The Environmental Protection Agency (EPA) and the Ghana Navy have started a series of training programmes aimed at ensuring their preparedness to act swiftly in the event of an oil spillage off the coast of the country.
The training follows the acquisition of a rigid inflatable boat by EPA. The boat was purchased under the Oil and Gas Capacity Building Project funded by the World Bank to support the monitoring of coastal waters.
As part of preparations towards the operation of the boat which will be manned by the Ghana Navy, EPA officers have undergone survival at sea training and are currently taking swimming lessons under the supervision of some naval personnel at the Naval Base in Sekondi.
They were taken through theoretical and practical lessons on how to inspect, don and maintain life jackets, boarding a life raft, immediate and subsequent action drills once they are onboard the raft, as well as other basic survival techniques which will be useful to them should the need arise.
Speaking in an interview, the Western Regional Chief Programmes Director of EPA, Mr Shine Fiagorme, said the new patrol boat would be used for inspection and first line emergency response in case of reports or suspicion of discharge of pollutants.
“In the event of an actual pollution incident, the boat will be equipped for collection of samples and photo documentation to secure proof of pollution,” he said.
He added that fishing and tourism were important industries in the coastal area. “The possible effects of oil industry on other industrial and economic interests are matters of concern, thereby making the emerging oil industry a major potential challenge to Ghana’s coastal population especially in an unlikely event of an oil spill” he said.
He explained that by being present at the scene of an accident or in an area where pollution was suspected or observed, rapid remedial action could be initiated.
Apart from that, he said, it was intended that the rigid hulled inflatable boat would provide a flexible rapid response capability for coastal monitoring control and surveillance.
“The boat will also be very useful in rescue operations because it has greater flexibility for full utilisation – by having a trailer which enables it to be transported by road for use in our rivers when need be,” he said.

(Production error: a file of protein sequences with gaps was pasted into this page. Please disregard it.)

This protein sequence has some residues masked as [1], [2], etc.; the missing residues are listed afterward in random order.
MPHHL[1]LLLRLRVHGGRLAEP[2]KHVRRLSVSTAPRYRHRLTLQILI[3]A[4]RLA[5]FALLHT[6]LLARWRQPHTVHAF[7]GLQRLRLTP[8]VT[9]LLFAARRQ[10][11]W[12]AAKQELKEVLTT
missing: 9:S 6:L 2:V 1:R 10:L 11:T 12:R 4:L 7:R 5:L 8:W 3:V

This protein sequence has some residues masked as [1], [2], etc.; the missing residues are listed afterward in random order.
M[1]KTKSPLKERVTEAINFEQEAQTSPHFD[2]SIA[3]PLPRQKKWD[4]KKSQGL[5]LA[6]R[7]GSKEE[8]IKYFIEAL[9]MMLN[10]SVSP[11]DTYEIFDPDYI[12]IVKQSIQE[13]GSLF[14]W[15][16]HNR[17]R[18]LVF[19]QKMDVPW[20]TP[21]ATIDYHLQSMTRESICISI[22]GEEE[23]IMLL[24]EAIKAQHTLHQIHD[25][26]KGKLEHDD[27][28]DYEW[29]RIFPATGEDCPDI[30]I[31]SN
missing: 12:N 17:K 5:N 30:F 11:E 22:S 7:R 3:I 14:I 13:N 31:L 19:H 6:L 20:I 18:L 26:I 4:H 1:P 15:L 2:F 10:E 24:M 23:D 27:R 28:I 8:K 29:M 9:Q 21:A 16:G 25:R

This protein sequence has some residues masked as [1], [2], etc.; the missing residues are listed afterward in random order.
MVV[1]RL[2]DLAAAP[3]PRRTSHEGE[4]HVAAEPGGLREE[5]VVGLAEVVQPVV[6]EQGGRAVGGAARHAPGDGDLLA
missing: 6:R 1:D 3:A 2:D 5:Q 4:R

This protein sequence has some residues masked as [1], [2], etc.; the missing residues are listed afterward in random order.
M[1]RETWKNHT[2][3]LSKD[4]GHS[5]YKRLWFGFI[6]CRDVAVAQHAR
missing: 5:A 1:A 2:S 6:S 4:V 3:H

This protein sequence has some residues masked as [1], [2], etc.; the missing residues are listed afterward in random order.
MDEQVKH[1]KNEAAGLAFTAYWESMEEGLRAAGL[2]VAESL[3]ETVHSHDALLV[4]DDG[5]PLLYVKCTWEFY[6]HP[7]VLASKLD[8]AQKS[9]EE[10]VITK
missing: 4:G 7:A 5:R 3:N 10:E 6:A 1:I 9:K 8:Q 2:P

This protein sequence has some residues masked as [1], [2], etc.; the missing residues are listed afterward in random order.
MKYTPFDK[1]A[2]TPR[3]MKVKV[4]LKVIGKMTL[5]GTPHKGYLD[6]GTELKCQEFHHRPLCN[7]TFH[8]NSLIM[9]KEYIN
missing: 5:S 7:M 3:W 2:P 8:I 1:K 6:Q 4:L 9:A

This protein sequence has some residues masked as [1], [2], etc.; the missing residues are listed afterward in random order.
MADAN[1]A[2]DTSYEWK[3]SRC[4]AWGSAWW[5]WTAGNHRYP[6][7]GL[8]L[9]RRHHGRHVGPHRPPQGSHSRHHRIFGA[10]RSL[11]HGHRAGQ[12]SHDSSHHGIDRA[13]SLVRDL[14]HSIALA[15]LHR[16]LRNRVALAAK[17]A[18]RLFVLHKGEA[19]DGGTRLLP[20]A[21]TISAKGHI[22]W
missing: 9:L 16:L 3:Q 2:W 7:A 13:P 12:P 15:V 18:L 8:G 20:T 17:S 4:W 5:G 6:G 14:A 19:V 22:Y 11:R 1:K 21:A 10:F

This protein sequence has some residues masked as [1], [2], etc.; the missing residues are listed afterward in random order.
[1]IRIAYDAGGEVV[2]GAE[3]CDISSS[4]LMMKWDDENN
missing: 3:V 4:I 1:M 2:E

Mr Fiagorme said in order to ensure that in an event of an oil spill the situation was properly managed, the EPA had been putting a lot of structures in place before, during and after the oil find in consultation with some of its key stakeholders.
That, he said, was because effective response management depended on good planning and co-operation.
Mr Fiagorme said Ghana had a National Oil Spill Contingency Plan which the EPA had played the lead role in drafting. It has appropriate systems for monitoring, rapid detection and reporting of spillage of oil.
The plan, he said, also considered possible incidents related to the operation of shipping, oil pipelines and all other installations, storage and transport facilities for oil which could result in such a spillage, and also prompt response to prevent pollution and/or restrict the spread of the contaminants.
He recounted that so far, the EPA had undertaken simulation exercises in respect of the National Oil Spill Contingency Plan with key stakeholders such as the Ghana Navy, Ghana Air Force, Ghana Ports and Harbours Authority (GPHA), Ghana Maritime Authority and the Fisheries Commission.
He said six workers of the EPA had also participated in a simulation exercise at Bergen in Norway in 2011 which was organised by the Norwegian Coastal Administration.
“We hope to continue and sustain the environmental education and awareness programme. We also hope to review the National Oil Spill Contingency Plan in December 2014 and carry out simulation exercises. Industries will also be made to review their contingency plans,” he announced.
Source: daily graphic.